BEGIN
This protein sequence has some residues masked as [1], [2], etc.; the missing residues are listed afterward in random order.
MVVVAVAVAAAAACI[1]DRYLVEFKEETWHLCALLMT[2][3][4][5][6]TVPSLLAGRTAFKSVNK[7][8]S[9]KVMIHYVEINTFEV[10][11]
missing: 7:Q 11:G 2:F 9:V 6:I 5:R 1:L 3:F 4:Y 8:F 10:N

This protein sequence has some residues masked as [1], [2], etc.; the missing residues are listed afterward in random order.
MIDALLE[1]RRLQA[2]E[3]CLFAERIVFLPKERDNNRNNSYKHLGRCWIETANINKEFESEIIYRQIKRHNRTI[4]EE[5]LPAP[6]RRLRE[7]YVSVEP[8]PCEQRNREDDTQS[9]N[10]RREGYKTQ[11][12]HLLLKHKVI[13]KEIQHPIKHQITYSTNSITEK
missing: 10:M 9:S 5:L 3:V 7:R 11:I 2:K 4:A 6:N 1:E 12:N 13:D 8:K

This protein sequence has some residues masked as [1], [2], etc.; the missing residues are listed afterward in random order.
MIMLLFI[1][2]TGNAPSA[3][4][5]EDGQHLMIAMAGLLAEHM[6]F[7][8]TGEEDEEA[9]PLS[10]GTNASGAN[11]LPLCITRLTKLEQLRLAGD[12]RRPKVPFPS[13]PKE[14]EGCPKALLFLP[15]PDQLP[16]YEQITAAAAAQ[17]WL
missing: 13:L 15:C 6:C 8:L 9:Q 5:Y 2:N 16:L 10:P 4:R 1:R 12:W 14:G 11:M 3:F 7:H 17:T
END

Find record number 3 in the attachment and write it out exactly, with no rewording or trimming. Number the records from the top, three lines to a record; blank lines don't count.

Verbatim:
This protein sequence has some residues masked as [1], [2], etc.; the missing residues are listed afterward in random order.
MIMLLFI[1][2]TGNAPSA[3][4][5]EDGQHLMIAMAGLLAEHM[6]F[7][8]TGEEDEEA[9]PLS[10]GTNASGAN[11]LPLCITRLTKLEQLRLAGD[12]RRPKVPFPS[13]PKE[14]EGCPKALLFLP[15]PDQLP[16]YEQITAAAAAQ[17]WL
missing: 13:L 15:C 6:C 8:L 9:Q 5:Y 2:N 16:L 10:P 4:R 1:R 12:W 14:G 11:M 3:F 7:H 17:T